Zélie is chained up with majacite in a dark chamber. She thinks of all of those who died in vain, including Lekan and Zu. She thinks with horror about whether Inan could have betrayed her, after all they’ve been through. But then, Inan walks in, flanked by guards. Her heart sinks, thinking that he is responsible for her fate.
For Zélie, the many deaths and injuries that accumulated over the curse of their quest were justified by the larger goal of bringing peace and restoring magic to Orïsha. However, if those goals are not met, then their friends simply died in vain, which is a horrifying thought.
Inan orders the guards to leave. When they do, his face immediately changes. He says the guards discovered the encampment when some divîners went to a nearby town to buy supplies—so he didn’t betray her, after all. He says he doesn’t have much time, and Zélie has to tell him how he can destroy the scroll. Otherwise, Saran will kill her.
Inan’s revelation that he didn’t betray the divîner encampment seems the suggest that he has stayed steadfast in his decision to break away from Saran. But then, his request that Zélie tell him how to destroy the scroll suggests the opposite: it seems he is intent on destroying magic, just as his father is. Zélie cannot tell if Inan is more loyal to his father or to his own morals.
Zélie knows that destroying the scroll won’t solve anything—Saran won’t stop until he’s wiped out the divîners entirely. Now, she says she will die before revealing anything. The soldiers killed all those children, and nothing else matters.
One thing Zélie does know is that the prejudice Saran holds against the divîners runs far deeper than any reasonable fear of magic. He is not intent on peace, but rather genocide. The fact that his soldiers wantonly killed young divîner children is evidence enough of that.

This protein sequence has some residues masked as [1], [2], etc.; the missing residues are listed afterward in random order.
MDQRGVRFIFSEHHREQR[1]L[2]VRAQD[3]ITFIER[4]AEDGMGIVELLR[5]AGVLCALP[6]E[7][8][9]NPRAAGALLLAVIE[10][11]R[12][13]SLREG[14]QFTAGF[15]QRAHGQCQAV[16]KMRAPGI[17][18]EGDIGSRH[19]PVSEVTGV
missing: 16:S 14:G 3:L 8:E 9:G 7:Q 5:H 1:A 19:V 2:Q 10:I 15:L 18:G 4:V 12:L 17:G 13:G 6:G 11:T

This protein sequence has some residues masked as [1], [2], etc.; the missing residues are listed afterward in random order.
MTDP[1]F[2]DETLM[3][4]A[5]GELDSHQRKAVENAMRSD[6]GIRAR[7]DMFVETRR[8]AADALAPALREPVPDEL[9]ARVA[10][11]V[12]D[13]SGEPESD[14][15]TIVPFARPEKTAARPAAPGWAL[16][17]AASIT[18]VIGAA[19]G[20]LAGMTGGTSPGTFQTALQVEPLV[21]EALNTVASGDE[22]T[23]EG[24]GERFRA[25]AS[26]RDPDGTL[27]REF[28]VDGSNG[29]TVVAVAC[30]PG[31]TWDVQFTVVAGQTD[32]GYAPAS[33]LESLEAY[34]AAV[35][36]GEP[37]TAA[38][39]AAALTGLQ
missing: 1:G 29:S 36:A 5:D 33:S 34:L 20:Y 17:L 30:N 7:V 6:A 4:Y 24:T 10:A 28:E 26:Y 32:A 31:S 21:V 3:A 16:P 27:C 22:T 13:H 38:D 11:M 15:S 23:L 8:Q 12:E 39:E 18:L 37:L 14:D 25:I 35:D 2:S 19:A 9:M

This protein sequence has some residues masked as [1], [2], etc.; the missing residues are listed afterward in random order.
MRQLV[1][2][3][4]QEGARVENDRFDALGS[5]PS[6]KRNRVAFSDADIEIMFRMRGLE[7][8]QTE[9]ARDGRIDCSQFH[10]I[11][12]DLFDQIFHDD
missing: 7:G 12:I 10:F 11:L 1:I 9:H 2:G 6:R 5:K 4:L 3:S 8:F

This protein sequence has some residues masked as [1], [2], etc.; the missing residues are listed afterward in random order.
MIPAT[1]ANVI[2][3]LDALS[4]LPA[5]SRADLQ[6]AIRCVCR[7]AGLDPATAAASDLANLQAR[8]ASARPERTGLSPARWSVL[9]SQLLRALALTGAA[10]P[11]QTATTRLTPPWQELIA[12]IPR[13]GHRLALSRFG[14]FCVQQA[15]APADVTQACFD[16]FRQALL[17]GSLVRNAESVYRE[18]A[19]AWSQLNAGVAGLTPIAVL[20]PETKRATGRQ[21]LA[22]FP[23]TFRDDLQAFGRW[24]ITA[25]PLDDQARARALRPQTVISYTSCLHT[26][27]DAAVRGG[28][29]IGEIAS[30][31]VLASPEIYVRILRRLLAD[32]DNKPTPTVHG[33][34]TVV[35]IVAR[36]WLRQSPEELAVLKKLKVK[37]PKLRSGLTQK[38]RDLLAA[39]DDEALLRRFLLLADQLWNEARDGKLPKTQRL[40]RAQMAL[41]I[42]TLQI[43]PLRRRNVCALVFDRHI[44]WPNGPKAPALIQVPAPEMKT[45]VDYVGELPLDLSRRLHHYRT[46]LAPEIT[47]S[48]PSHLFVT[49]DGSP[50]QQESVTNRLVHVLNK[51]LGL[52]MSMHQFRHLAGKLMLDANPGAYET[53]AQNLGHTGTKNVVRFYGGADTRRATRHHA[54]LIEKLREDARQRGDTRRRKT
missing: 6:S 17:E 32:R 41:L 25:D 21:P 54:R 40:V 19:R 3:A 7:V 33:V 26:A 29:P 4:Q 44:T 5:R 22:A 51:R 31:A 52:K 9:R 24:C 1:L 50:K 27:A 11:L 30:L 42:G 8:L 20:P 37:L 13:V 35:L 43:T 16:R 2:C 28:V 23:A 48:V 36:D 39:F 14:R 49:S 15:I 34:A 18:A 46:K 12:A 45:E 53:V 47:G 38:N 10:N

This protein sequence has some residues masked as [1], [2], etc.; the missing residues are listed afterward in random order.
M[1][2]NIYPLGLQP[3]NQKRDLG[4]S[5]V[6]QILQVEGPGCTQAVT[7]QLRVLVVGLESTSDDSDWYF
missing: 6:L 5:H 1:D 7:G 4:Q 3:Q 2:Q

For Inan, the feeling of grief is overpowered by fear. He says that Kwame took out three platoons in an instant, confirming the monarchy’s worst fears about magic. Inan says that Kwame took things too far. He says they can’t give people that kind of power. Zélie says she can’t believe what she’s hearing.
Inan thinks that the monarchy’s bias towards divîners is justified because their ability to do harm excites a reasonable fear—fear that Inan himself feels. He now thinks that magic brings inequality and fighting and should be suppressed.
King Saran enters, overwhelming Zélie with memories of the Raid. But her desire for vengeance outweighs her fear. She knows he is at the core of hate and oppression in Orïsha.
Zélie feels a righteous anger towards Saran. He has fueled so much oppression and violence in the name of deeply held prejudices. She knows she must fight him in order to fight his evil ideologies.
Saran asks if she killed Kaea or knows who did. Zélie thinks about revealing Inan, but his terror stops her. Saran tells Inan that when Saran was young, he believed young divîners could be allowed to live. He thought the Raid would leave them afraid and obedient.
Saran demonstrates that although he was once apparently less ruthless towards divîners in the past, it was only because he believed he could keep them under his control using fear. Saran has demonstrated that by abusing and persecuting divîners in Orïsha every day for more than a decade.
Zélie yells that Saran has murdered and exploited her people, thinking they would never fight back, but now they are. Saran says that his own father fought for the maji’s rights, and they burned his family.
Saran’s oppression of the maji is rooted in his fear of the power of magic. He turned that fear into a widespread system of exploitation and oppression.